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Perceptual-Motor Activities for Children: An Evidence-Based Guide to Building Physical and Cognitive Skillscontains 200 station activities that you can use to develop perceptual-motor skills in kids from preschool through elementary grades. The activities can be used in a 32-week sequential program or individually. You also receive a web resource that offers activity cards, bonus activities, active learning cards, audio tracks, a record sheet, and other tools.
The year's program consists of 25 weekly perceptual-motor lessons designed for students in preschool, kindergarten, first to third grade and special education classes.
Version:1.0 StartHTML:0000000226 EndHTML:0000006491 StartFragment:0000003066 EndFragment:0000006455 SourceURL:file://localhost/Users/rhodaperhardt/Documents/Business%20docs/Publications/VPM%20book/VPMBookDescription.doc This 2012 spiral-bound book is specifically designed for children with learning disorders, 4 to 14 years old, featuring more than 800 activities and 187 illustrations on 160 pages of tasks and games that are developmentally-sequenced to promote learning and insure success. It includes: • Reproducible gross motor, fine motor, and oculomotor activity charts • Illustrated directions to construct low-cost materials and equipment • References • CD-Rom to Print-Your-Own The charts help therapists, teachers, and parents by: • Incorporating step-by-step progressions • Describing methods and teaching techniques • Offering suggestions for verbal and manual instructions • Guiding and modifying treatment planning • Documenting the child's daily progress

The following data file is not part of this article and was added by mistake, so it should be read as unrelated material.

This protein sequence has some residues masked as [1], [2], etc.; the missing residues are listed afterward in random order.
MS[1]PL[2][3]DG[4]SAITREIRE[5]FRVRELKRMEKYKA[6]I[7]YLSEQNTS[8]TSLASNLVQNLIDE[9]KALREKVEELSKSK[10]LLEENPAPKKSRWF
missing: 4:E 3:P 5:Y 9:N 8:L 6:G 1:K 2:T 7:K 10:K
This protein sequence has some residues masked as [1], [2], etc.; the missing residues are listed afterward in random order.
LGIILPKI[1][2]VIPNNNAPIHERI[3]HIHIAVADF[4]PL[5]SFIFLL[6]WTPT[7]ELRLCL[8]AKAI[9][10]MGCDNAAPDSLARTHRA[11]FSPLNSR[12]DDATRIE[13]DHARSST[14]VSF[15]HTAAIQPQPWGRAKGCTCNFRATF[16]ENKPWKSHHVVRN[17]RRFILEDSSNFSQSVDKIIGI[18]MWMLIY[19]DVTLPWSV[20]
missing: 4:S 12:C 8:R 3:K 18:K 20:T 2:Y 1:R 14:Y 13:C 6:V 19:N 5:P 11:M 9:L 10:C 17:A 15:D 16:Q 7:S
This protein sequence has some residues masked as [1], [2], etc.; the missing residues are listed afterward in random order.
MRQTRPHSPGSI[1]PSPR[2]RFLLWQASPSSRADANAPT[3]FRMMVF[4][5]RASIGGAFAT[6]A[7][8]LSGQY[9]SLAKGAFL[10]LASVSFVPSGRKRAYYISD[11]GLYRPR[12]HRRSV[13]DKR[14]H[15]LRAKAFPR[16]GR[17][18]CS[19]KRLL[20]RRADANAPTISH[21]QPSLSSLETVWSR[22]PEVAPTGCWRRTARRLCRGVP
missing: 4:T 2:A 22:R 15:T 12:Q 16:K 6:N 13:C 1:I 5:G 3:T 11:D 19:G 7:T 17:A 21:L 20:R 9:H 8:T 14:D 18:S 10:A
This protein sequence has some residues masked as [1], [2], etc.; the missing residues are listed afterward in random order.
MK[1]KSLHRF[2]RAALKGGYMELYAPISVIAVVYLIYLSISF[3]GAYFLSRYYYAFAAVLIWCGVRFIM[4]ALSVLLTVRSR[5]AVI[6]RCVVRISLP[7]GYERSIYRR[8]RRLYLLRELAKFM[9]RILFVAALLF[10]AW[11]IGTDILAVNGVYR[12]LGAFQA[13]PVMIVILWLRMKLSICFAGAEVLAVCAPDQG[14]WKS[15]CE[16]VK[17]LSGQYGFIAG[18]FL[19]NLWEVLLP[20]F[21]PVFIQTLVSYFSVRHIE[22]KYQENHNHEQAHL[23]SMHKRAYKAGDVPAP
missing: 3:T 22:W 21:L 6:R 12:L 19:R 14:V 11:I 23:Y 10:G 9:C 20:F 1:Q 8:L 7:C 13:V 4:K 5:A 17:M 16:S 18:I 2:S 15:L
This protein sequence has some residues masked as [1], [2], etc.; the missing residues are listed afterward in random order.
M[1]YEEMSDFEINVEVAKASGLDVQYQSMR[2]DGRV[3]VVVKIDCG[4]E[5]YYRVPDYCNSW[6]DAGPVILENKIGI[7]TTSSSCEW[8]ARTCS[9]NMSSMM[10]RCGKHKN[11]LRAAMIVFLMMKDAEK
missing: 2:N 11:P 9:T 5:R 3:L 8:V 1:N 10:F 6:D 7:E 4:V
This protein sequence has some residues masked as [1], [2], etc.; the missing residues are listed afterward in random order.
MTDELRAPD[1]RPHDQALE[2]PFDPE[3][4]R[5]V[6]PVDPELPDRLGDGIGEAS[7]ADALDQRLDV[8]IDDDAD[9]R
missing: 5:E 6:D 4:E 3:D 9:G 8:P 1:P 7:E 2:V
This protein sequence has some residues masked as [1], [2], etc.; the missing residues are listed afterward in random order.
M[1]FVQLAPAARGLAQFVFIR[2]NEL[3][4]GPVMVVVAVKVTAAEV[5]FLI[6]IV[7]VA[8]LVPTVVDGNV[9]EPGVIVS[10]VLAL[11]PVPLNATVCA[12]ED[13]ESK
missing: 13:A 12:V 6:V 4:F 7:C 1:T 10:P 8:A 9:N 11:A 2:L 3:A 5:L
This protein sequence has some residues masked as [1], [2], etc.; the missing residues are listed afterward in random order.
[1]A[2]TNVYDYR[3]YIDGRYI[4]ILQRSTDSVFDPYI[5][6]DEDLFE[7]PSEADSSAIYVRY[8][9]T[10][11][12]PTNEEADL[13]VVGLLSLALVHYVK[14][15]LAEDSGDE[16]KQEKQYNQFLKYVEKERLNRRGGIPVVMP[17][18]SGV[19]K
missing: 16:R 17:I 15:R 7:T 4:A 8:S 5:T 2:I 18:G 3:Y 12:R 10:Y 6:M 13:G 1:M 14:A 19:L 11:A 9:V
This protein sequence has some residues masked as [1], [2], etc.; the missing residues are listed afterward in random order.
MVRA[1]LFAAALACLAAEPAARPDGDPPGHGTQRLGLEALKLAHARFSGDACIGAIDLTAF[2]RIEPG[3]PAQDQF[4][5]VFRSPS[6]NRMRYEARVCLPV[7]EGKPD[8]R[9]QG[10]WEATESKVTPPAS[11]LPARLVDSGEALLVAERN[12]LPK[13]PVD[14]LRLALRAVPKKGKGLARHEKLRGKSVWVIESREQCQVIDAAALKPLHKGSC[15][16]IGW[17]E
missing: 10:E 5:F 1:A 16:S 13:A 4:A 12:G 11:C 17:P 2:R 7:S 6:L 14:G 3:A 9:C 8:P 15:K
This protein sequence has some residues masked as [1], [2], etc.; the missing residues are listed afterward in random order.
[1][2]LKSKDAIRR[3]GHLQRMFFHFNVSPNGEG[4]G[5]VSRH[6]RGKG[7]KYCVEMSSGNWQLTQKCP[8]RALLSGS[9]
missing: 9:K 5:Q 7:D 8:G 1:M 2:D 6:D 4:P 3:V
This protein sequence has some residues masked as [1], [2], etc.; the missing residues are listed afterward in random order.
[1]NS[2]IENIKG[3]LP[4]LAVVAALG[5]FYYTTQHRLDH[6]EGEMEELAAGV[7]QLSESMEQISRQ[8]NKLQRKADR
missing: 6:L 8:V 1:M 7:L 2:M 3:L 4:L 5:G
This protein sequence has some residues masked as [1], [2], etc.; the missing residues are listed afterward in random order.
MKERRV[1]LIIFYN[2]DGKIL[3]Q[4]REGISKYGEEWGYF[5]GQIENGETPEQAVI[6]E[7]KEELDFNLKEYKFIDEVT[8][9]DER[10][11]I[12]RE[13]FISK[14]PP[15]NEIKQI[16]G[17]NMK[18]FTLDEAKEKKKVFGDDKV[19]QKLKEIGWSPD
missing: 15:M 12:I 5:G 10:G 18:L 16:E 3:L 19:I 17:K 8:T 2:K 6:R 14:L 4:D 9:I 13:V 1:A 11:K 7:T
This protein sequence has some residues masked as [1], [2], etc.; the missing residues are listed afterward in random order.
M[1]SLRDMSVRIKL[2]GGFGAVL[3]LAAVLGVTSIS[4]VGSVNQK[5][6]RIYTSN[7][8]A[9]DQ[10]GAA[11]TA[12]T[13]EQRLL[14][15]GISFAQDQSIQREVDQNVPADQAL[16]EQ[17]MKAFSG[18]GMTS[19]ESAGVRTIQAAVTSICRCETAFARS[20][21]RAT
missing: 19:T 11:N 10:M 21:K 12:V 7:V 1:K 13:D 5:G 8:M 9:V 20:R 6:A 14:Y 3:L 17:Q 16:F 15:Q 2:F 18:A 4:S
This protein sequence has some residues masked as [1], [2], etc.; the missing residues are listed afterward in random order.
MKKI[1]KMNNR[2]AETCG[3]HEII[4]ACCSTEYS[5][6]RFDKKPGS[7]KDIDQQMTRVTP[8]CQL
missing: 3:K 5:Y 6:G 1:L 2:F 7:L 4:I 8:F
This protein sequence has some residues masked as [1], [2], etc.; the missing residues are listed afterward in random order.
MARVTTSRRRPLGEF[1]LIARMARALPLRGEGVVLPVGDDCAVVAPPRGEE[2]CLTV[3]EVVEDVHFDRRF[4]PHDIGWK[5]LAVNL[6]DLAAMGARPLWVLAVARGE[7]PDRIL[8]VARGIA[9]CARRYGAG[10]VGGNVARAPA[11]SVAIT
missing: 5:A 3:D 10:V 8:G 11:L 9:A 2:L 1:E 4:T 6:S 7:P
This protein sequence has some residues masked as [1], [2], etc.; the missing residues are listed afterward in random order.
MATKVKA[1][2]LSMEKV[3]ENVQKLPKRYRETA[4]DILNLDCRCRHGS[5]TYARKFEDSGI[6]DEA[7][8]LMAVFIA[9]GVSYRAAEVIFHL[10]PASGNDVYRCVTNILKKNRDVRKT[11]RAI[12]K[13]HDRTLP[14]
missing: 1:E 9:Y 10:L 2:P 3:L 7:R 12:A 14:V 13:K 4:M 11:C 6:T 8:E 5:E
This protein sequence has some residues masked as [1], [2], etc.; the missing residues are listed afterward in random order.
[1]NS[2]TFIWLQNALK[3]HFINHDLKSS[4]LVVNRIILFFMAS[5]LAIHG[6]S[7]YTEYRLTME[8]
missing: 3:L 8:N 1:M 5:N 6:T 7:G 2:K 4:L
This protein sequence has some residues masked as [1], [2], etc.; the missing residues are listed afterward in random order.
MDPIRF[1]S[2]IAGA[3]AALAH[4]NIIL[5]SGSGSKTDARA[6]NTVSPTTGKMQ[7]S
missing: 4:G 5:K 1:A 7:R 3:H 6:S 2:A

Life Span Motor Development, Seventh Edition, uses the model of constraints in discussing reasons for changes in movement throughout the life span. It encourages students to examine how the interactions of the individual, environment, and task bring about changes in a person's movements.
Explains sensory motor development and provides activities and games for use in the classroom and at home.
Motor skills are a vital part of healthy development and are featured prominently both in physical examinations and in parents’ baby diaries. It has been known for a long time that motor development is critical for children’s understanding of the physical and social world. Learning occurs through dynamic interactions and exchanges with the physical and the social world, and consequently movements of eyes and head, arms and legs, and the entire body are a critical during learning. At birth, we start with relatively poorly developed motor skills but soon gain eye and head control, learn to reach, grasp, sit, and eventually to crawl and walk on our own. The opportunities arising from each of these motor milestones are profound and open new and exciting possibilities for exploration and interactions, and learning. Consequently, several theoretical accounts of child development suggest that growth in cognitive, social, and perceptual domains are influences by infants’ own motor experiences. Recently, empirical studies have started to unravel the direct impact that motor skills may have other domains of development. This volume is part of this renewed interest and includes reviews of previous findings and recent empirical evidence for associations between the motor domain and other domains from leading researchers in the field of child development. We hope that these articles will stimulate further research on this interesting question.

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